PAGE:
October 30, 2014

Washington Capitals Players See No Major Difference in Conditioning in Those Who Went Overseas Yet

A big question at Washington Capitals training camp this week is whether there will be a noticeable difference between those who played overseas and those who stayed, but many at camp on Sunday said they may need to wait until actual games to find out.

It is such a tough stretch for Caps players this week, with the lockout-shortened season only allowing them to have one week to prepare for the NHL season. Not only do they need to learn a new coaching philosophy and acclimate to a new set of players, but they also have to get their legs under them. Of course, every player has to do the first two, but as of right now it doesn’t seem like there is a major difference between players who played overseas and those who stayed in North America, in terms of getting their legs back.

“I probably will get a better indication tomorrow to see how the guys feel the day after,” head coach Adam Oates said after practice. “Some guys played games, some guys have been off a lot, they have been skating. Sometimes the first day your adrenaline gets you through the day.”

Over five different Washington Capitals players played during the NHL lockout. Of the most high profile, Alex Ovechkin and Nicklas Backstrom played in the KHL, while Braden Holtby found himself between the pipes back in Hershey. Meanwhile guys like Marcus Johansson and Brooks Laich found work in some of the lesser European leagues and Joey Crabb even played in the ECHL.

Karl Alzner was one of the players who opted not to sign a contract elsewhere and said it was hard to tell the difference between the two groups on the ice.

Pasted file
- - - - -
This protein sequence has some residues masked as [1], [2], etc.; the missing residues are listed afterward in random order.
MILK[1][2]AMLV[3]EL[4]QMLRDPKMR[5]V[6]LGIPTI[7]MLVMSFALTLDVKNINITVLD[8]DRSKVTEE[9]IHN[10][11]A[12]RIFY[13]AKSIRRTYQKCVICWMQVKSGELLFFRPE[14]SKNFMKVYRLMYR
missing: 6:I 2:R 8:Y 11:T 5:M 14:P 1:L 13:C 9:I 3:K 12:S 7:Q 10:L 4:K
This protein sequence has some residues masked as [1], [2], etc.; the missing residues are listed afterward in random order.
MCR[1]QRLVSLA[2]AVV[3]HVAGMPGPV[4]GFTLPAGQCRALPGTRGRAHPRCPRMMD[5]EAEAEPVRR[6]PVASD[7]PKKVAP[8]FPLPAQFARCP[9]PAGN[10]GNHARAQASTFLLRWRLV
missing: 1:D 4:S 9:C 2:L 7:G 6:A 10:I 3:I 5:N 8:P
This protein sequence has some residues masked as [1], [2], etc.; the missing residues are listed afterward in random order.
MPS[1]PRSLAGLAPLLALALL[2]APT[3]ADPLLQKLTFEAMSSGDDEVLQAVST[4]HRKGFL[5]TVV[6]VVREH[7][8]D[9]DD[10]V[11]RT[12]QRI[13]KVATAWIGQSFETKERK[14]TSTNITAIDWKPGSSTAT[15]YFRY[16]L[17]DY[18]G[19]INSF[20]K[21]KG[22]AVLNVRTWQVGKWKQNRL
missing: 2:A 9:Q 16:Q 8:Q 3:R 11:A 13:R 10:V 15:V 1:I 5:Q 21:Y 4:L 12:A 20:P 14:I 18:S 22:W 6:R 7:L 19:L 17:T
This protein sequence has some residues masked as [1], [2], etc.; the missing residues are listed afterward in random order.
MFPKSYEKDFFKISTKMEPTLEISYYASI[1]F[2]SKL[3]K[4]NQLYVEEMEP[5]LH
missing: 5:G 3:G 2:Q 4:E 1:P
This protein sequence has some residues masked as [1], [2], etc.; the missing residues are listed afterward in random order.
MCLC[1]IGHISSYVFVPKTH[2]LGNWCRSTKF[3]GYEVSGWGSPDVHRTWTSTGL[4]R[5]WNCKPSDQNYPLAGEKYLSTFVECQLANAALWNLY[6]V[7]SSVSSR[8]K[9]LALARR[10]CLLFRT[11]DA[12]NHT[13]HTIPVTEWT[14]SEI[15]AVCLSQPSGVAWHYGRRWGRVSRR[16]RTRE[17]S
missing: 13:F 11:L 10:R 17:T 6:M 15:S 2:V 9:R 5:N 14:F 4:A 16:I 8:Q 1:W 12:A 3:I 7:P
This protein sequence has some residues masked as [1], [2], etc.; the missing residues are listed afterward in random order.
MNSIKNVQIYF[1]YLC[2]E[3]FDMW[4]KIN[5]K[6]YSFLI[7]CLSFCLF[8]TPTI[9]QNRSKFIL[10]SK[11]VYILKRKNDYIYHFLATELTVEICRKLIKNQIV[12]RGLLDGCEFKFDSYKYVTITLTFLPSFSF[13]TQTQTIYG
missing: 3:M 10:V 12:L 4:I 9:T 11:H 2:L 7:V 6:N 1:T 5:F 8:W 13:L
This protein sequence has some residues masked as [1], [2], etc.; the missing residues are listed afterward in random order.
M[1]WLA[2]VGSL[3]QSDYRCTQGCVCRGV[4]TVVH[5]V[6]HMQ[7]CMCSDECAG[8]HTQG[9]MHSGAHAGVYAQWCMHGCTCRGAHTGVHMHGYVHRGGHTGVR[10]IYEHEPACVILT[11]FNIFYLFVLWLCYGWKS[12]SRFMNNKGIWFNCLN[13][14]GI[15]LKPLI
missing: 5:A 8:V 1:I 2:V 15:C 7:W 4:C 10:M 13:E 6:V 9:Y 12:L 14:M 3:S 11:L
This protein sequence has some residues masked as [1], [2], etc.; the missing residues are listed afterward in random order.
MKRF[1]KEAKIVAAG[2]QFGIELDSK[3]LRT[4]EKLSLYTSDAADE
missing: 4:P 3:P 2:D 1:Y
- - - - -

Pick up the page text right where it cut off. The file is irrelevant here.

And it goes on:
“I’m trying to think here. I haven’t noticed a whole lot of difference. Maybe come actual game time we’ll see who is still breathing good and who is breathing heavy,” Alzner said. “I know a lot of guys have been saying how tough things have been or might feel like they are breathing a little heavier than normal, but I haven’t seen a lot of huge differences, but that doesn’t become obvious until we actually play.”

With less than a week until their first actual game, some of those guys might not have a ton of time to get that breathing figured out. Ultimately though, it is going to be hard for any player to handicap how others are doing, since they are so concerned with their own fitness and stamina. Holtby, who is able to see the whole ice during practice, echoed that sentiment.

“You know, I might be able to tell in a week or so,” Holtby said. “Right now I am just right now focused on stopping the puck not on other guys too much.”

One of the newest Capitals, Cam Schilling, summed up best how there may not be much of a difference between the two groups of players.

“It helps conditioning-wise, but other than that I think guys have been skating quite a bit,” Schilling said. “It’s just going to take them a couple practices to be completely sharp and everything.”

Whether it will take a couple practices or not to get sharp, that is the only option the Caps have with just five more days of ice time before they head to Tampa on Saturday. If there is an edge to be gained from playing during the lockout, the Caps have it with so many players signing other contracts. As of right now though, the league will just have to wait and see if those who shipped off are truly better off.

About Dave Nichols

Dave Nichols is Editor-in-Chief of District Sports Page. He is credentialed to cover the Washington Nationals, Capitals, Wizards and Mystics. Dave also covers national college football and basketball and Major League Soccer for Associated Press. He spent four years in radio covering the Baltimore Orioles, Washington Redskins and the University of Maryland football and basketball teams. Dave is a life-long D.C. sports fan and attended his first pro game in 1974 — the Caps’ second game in existence. You can follow him on Twitter @DaveNicholsDSP

%d bloggers like this: